Andy rightly makes a good and important point. He says that worm gears 'can' be just as efficient as other gear arrangements.... They can be surprisingly efficient - some manufacturers quote just over 90% which is remarkable - however those are very good bits of kit, and worm efficiency varies dramatically. The ones I get to shove in my models certainly aren't anything like that good, sadly. Having said that, I'm in no way anti worm, having fitted and used countless of them on countless models.
In theatre, we use a variety of hoists for lifting and flying. The simpler ones are motor/worm/gear arrangements, and one of the very important safety features is that they do NOT feed back (some early manual hand winches did, and it would on occasion end up very nasty!) . The worm and gears are of course specifically specified and designed not to feed back for this application.
In the interests of collective experience, the reason I made comment about the poor efficiency of worms was one particularly 'dramatic' empirical example I had when building one chassis- which may be of interest as it concerns the N20s.
I build a chassis for a 7mm narrow gauge Bagnall (for radio control) with a white metal body- so relatively a heavy beast..... because I had used many N20s on vehicles and been do impressed with them, I thought I would use one on this as well - but because I needed to off-set it to hide it in the Firebox, I decided to use a 5:1 ratio N20 in conjunction with a 20:1 worm. This proved to be very weak and easy to stall, giving poor slow speed control and overall disappointing performance. I removed that installation, and replaced it with the very much smaller K20, driving through a modified 0.3M brass bevel gear. This was superb, giving the same track speed but much 'stronger' at the wheels, and thereby giving much better, smoother control.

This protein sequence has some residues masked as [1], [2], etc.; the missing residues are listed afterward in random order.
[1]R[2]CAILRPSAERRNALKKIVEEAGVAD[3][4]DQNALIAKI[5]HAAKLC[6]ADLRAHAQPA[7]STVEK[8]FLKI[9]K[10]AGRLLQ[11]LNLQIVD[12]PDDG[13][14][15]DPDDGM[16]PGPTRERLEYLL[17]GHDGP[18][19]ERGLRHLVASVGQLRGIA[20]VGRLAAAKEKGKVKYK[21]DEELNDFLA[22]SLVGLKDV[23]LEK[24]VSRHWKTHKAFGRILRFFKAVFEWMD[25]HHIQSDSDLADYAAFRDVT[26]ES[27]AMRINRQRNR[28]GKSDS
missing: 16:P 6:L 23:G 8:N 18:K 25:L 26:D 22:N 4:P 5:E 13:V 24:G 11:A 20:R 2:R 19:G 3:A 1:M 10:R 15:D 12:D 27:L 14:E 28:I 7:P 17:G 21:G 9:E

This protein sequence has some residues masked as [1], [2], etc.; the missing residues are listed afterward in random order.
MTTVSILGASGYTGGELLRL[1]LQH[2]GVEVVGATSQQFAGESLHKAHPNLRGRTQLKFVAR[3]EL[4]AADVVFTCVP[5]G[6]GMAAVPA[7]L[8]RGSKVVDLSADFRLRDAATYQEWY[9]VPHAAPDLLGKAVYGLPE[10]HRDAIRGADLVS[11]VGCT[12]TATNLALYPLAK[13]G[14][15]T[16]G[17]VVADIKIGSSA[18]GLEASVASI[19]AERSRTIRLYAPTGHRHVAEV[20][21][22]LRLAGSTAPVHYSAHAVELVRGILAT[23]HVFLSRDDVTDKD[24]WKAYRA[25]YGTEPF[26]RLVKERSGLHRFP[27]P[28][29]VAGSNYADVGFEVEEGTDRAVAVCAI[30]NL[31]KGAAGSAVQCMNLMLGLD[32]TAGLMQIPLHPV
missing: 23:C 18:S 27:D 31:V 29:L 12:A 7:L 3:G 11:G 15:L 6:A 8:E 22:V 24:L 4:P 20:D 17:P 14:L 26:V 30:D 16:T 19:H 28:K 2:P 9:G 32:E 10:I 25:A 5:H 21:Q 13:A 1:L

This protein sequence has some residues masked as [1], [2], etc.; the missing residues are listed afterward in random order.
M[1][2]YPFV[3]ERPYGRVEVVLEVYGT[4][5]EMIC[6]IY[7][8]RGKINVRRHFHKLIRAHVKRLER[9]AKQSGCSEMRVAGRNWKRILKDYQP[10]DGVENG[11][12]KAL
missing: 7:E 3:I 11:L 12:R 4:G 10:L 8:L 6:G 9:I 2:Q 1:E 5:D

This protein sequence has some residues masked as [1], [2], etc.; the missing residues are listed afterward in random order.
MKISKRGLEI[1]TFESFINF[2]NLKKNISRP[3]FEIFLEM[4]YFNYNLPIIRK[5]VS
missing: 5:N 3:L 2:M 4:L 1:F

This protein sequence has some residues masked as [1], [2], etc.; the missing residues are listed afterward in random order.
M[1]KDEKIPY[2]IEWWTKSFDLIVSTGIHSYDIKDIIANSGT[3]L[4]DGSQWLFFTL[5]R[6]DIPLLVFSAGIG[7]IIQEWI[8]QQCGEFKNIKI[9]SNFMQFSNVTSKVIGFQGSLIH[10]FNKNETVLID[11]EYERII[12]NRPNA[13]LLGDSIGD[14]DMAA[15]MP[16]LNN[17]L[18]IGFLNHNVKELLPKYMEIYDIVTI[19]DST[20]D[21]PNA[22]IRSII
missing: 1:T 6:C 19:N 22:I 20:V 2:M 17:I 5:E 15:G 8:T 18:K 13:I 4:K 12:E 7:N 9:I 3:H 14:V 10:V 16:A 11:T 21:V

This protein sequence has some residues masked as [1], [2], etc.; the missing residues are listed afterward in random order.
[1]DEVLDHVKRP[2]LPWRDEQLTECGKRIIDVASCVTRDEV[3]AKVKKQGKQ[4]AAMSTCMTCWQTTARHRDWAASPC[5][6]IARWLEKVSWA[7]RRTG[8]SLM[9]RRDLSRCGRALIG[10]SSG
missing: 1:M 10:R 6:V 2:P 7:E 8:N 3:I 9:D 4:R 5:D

Both installations delivered the same nominal RPM at the axle, both were properly meshed. Control etc. remained the same and un-altered.
The N20 was a 6v motor (12 x 10 x 20) and the K20 a 5v motor (8 x 6 x 16) with a planetary box..
My experience would suggest that N20s are most effectively utilised with a 1:1 final drive if possible, and avoid a high ratio final drive (like wot I tried..)
5:1 N20 with 20:1 worm and gear
03B65D83-16E9-46C2-88CB-7D1F63F78992_zpsgmmk0e2a by giles favell, on Flickr
K20 with bevel gears
2019-02-08_07-14-46 by giles favell, on Flickr